Maintain ‘eminently sensible’ chemical-plant security rules

In your May 15 Homeland Security special section, Department of Homeland Security (DHS) Secretary Janet Napolitano and various members of Congress addressed a number of issues that the country faces as we seek to keep Americans safe from various threats. However, there is another important homeland security issue that was not raised that must be addressed by Congress before the end of the fiscal year — reauthorizing the Chemical Facility Anti-Terrorism Standards (CFATS) that regulate security at facilities that store chemicals across the country.

We understand Americans expect strong and decisive protective measures from the responsible operators who use or store hazardous chemicals. America’s chemistry industry is the lifeblood of our economy — directly touching 96 percent of all manufactured goods. The business of chemistry employs nearly 1 million Americans, and $500 billion worth of chemistry products flow through the economy. Therefore, securing and maintaining the viability of this critical part of our infrastructure is vital to U.S. prosperity.

Since 2001, American Chemistry Council member companies have spent more than $6.5 billion on improving security at our 2,000 facilities. We supported the bipartisan legislation that created the CFATS program because it raised the bar for security at “high-risk” facilities across the country.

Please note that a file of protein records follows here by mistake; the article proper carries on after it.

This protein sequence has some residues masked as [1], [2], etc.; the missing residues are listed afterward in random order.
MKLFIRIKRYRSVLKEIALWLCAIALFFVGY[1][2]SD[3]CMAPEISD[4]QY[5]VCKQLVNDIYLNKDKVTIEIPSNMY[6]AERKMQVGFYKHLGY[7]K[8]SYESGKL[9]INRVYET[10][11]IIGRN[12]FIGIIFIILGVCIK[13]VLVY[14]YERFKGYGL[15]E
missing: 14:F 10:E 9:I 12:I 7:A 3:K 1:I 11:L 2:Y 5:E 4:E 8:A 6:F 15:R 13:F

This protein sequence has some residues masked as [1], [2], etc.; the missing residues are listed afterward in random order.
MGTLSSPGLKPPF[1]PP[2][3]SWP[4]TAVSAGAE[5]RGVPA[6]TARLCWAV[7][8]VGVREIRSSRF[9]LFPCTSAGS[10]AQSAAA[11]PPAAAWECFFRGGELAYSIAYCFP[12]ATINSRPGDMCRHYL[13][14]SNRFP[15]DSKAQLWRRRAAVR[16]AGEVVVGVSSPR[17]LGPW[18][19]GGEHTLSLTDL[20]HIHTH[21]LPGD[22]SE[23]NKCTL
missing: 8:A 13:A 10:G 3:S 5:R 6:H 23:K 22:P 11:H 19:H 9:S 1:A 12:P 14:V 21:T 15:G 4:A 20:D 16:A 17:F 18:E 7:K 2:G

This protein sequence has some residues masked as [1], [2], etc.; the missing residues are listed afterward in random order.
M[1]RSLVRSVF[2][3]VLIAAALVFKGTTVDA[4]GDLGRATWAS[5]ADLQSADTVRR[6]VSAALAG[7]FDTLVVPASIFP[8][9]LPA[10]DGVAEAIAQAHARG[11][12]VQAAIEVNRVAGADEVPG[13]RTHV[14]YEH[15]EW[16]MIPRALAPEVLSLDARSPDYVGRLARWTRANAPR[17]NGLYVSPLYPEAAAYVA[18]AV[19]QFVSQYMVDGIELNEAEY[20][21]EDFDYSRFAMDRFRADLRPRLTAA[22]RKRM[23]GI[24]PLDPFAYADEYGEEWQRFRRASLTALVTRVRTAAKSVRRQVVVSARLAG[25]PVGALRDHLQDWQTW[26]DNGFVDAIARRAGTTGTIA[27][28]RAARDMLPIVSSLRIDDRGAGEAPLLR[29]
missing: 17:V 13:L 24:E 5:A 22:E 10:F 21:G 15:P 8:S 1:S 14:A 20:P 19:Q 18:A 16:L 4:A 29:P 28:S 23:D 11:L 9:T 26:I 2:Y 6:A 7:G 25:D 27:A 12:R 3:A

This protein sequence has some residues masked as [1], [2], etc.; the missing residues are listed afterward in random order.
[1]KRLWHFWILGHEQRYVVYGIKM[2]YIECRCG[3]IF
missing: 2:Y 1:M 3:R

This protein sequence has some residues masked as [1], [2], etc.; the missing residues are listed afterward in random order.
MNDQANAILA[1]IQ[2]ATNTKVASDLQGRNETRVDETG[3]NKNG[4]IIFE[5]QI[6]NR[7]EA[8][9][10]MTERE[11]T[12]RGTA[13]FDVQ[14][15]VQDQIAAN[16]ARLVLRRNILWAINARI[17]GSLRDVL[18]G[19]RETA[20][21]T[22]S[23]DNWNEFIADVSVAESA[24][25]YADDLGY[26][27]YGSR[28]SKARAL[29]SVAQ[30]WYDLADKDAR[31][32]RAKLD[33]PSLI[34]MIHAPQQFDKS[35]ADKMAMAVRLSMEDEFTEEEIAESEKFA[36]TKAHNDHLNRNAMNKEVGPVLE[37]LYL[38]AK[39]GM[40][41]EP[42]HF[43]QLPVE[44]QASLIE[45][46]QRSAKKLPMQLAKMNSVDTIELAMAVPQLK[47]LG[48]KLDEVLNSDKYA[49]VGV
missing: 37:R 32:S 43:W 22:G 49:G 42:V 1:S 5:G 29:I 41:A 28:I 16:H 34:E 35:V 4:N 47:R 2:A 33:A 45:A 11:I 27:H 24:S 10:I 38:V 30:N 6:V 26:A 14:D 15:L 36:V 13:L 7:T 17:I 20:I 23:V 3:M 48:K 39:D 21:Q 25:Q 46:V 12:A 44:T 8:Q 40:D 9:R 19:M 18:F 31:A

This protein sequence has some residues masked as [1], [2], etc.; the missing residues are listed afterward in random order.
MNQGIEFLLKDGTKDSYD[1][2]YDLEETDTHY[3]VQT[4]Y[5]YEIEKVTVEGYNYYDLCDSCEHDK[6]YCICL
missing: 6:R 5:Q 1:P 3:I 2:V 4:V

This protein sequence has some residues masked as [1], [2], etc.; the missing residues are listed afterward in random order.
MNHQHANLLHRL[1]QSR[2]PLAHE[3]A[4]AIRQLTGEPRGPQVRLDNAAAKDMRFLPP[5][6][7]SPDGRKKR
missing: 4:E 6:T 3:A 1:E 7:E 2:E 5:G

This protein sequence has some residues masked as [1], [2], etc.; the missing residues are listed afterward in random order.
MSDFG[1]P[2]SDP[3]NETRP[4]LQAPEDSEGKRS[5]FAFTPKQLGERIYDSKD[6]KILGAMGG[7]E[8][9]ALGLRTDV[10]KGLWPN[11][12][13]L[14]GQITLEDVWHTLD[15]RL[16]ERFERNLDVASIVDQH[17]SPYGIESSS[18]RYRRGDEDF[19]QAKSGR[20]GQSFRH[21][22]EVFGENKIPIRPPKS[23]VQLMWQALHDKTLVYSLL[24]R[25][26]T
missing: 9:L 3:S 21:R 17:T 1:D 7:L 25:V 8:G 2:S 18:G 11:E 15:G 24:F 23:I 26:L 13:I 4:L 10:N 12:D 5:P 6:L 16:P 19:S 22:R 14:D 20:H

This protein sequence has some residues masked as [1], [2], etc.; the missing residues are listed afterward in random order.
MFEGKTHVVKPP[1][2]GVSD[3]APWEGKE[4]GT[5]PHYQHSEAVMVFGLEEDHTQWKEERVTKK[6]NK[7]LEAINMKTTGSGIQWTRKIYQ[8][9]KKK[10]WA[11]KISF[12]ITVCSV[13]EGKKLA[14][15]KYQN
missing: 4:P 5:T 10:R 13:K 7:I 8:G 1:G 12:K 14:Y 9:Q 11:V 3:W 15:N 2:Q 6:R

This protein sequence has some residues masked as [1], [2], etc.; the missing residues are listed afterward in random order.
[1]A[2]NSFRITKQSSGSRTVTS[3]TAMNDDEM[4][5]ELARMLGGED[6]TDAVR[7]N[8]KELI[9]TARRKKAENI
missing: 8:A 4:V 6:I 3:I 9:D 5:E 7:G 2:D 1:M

By not boxing facility operators into a singular approach for securing their facilities, the rules allow and encourage operators to consider a wide array of security measures, from process changes to hardening their facilities. The rules require chemical facilities to address a wide range of threats, from preventing a bomb-laden car from reaching a target to preventing theft or diversion of materials from a site. And make no mistake, CFATS has teeth and bite: Any facility that fails to act can be fined and/or shut down by DHS.

Unless Congress reauthorizes the program this year, DHS will not have the time or the resources to continue the task at hand. For example, Secretary Napolitano testified last week in support of additional funding for CFATS and asked that the program be extended.

Due to the significant progress made toward securing the nation’s high-risk chemical facilities, we hope that Congress will once again recognize that the current rules are eminently sensible. We look forward to working with Congress and the Obama administration to make the current program permanent.

Arlington, Va.

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From Roger Pearson

(Regarding article “Reinventing Sen. Chris Dodd,” May 15.) I would be curious to know what reporter Aaron Blake’s basis is for concluding, about a month after Roger Pearson announced his candidacy for Senate, that “there is little to suggest Pearson would provide serious opposition.” Has Aaron come up to Connecticut and checked this out? Has he been anywhere within the Gateway to New England and the Quiet Corner of Windham County, or between the Litchfield Hills and our Groton boatyards? Has he called Roger Pearson and asked him?

Stamford, Conn.